Which Joe gave his name to ‘sloppy joes’? We look at five interesting sandwiches and their lexical origins.
Used to make a polite request.‘would you be so good as to answer me’
- ‘Now, I have a great deal of correspondence to deal with, so please be so good as to leave me in peace.’
- ‘I therefore asked the man if he'd be so good as to move the money.’
- ‘I assume that you do not have any major problems with this suggestion, although perhaps you would be so good as to confirm.’
- ‘Now, will you all be so good as to take your seats in the committee room.’
- ‘Now if you would be so good as to show me the prisoner in question?’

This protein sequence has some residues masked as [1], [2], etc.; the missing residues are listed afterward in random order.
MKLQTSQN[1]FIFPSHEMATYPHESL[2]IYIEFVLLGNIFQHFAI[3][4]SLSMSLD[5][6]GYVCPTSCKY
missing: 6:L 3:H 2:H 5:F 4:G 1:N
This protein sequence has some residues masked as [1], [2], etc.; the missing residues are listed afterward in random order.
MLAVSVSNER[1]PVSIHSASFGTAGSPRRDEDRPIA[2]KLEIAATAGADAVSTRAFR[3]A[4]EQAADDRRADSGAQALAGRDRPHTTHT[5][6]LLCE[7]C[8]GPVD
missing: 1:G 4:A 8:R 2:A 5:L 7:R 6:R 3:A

- ‘‘Thank you,’ she nodded towards him, ‘If you will be so good as to follow me, I shall get your payment.’’
- ‘Perhaps you would be so good as to publish the link as a further comment to the topic.’
- ‘This is our stop, so if you'd be so good as to leave, Captain, I need to get my luggage together.’
- ‘Please don't consider me impolite when I ask you, as gracefully as I can under the circumstances, if you would be so good as to sling your hook.’
- ‘Would you be so good as to remind your readers that this country still claims to be a democracy.’
We take a look at several popular, though confusing, punctuation marks.
From Afghanistan to Zimbabwe, discover surprising and intriguing language facts from around the globe.
The definitions of ‘buddy’ and ‘bro’ in the OED have recently been revised. We explore their history and increase in popularity.